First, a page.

Crib notes

Crib notes: Who is that amazingly capable woman? It's Supermom!

March 13, 2012 at 5:22 PM ET

Batman and Superman  have nothing on us moms. We have amazing superpowers and we don't even need silly capes or leotards to unleash those powers. Perhaps your special power is your Momsonic Hearing, which, according to The Stir, means you know which kid is coming down the stairs based on their pace and stomp intensity. Or, perhaps your superpower involves the ability to translate the seeming gibberish of a toddler into coherent thoughts and phrases. Maybe you can catch poop with a single hand or use your inhuman strength to carry two babies and several bags of groceries up the stairs in a single load. As moms, we often beat ourselves up for all of the things we can't do or didn't get done. Instead, let's take a moment and boast about the amazing things we can do, like taking two toddlers and an 80 lb. puppy for a walk around the block and living to tell about it.

When it comes to kids and money, do you allow an allowance?
Your toddler may not know their ABC's yet, but are they financially literate? Many experts say that if kids are old enough to be potty-training, they're old enough to be learning about money. Many kids grow up without a good understanding of finances and find themselves in trouble as a result. One consumer advocate says that a lot of kids have managed to ruin their credit before they're even old enough to drive. According to Mile High Mamas, a huge number of bankruptcies today are in the 25-and-under crowd and it worries many that kids are growing up without a strong, fiscal foundation. Experts advise letting kids listen in on your budget discussions and teaching older kids the differences between charge cards and credit cards. Letting them handle their finances in an age-appropriate manner also helps them learn. If kids are young, have them divide their money into three categories, save, spend and donate. Some say that parents should charge older kids interest if you loan them money for a big-ticket item. Of course, this leads to the inevitable question of where do young kids get their money? Should kids have an allowance? Some say that an allowance gives kids a chance to learn how to manage their money. However, others say that kids need to perform chores around the house simply because they are contributing members of a family and that money earned should come from work done above and beyond. Do you give your kids an allowance? If so, what do they have to do to earn it?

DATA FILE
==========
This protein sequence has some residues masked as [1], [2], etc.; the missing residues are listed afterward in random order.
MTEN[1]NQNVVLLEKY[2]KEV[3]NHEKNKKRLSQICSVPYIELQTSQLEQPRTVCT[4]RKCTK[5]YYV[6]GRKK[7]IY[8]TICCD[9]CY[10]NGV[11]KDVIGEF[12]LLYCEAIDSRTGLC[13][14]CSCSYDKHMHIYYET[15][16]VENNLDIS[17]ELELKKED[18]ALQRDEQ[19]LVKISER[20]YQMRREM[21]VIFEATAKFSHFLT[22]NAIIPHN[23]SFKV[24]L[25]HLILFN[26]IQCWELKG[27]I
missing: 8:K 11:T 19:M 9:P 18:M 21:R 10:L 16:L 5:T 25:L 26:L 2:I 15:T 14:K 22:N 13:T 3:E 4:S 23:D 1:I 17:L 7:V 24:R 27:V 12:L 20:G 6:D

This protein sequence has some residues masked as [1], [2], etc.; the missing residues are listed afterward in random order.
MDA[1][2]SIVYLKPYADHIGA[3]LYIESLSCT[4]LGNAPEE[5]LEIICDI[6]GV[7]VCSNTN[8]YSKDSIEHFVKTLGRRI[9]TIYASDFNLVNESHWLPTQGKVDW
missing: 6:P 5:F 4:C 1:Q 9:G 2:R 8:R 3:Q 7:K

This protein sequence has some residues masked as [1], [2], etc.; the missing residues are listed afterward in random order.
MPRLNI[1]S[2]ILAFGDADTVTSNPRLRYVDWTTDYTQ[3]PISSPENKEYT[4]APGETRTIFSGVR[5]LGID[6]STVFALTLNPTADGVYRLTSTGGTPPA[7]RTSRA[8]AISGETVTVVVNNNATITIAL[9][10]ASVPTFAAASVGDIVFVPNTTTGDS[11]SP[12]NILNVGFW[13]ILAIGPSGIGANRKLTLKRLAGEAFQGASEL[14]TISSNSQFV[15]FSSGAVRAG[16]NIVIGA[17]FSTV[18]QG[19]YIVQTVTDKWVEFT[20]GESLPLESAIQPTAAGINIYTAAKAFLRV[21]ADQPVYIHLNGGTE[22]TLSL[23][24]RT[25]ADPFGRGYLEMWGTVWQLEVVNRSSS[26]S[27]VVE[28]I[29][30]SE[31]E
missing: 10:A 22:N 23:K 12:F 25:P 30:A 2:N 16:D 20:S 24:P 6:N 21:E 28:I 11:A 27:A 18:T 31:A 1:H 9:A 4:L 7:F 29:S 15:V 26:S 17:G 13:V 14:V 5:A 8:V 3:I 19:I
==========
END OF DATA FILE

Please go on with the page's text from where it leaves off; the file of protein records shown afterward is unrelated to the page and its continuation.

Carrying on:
What is it about Chuck E. Cheese's that makes parents forget their kids?
Thanks for dining at Chuck E. Cheese's. Please make sure you take all belongings and children with you when you leave. Recently, there have been not one but two cases of parents forgetting their kids at a Chuck E. Cheese's restaurant. Many parents have lamented that a visit to the Cheese drove them to distraction and that appears to really be the case for a few parents recently. First, there was three-year-old Harmony, in Maryland. As reported by the Bel Air News & Views, she and her parents had dined there with a large group, but when it came time to leave, the little girl got left behind because various family members all thought she was with someone else. Since the group paid in cash and hadn't made reservations, the restaurant had no way of tracking the parents down and took the case to the 11:00p.m. news. Luckily, her parents saw it and called in. Next to get left behind was a five-year-old girl in Houston. According to the Houston Chronicle, her mom had brought all 10 of her kids to the cheesy establishment, along with another nine kids and two adults. This time, the mom didn't realize that a kid was missing until the next morning when she called 911 to tell them she thought she'd forgotten her daughter at Chuck E. Cheese's the night before. In the meantime, a restaurant employee had called the police, who couldn't track down the girl's family and placed her in temporary Children's Protective Services. No charges have been filed against the mom, who is said to be remorseful.

Swaddling causing hip problems in babies
Swaddling is a practice as old as time itself. Heck, even Baby Jesus was said to have been swaddled. But, some doctors are worried that today's parents are swaddling babies too tightly, leading to hip dysplasia. According to the Daily Mail, a hip problem that was nearly wiped out 25 years ago is returning as mothers swaddle their babies so tightly the little ones can't bend their legs. Some doctors say that some of the tighter-fitting swaddlers now sold on the internet are causing problems for those little hips. These doctors advocate swaddling, but want parents to remember to leave them room to move.

Dana Macario is a TODAY Moms contributor and Seattle mom to two sleep-depriving toddlers. Once properly caffeinated, she also blogs at www.18years2life.com.

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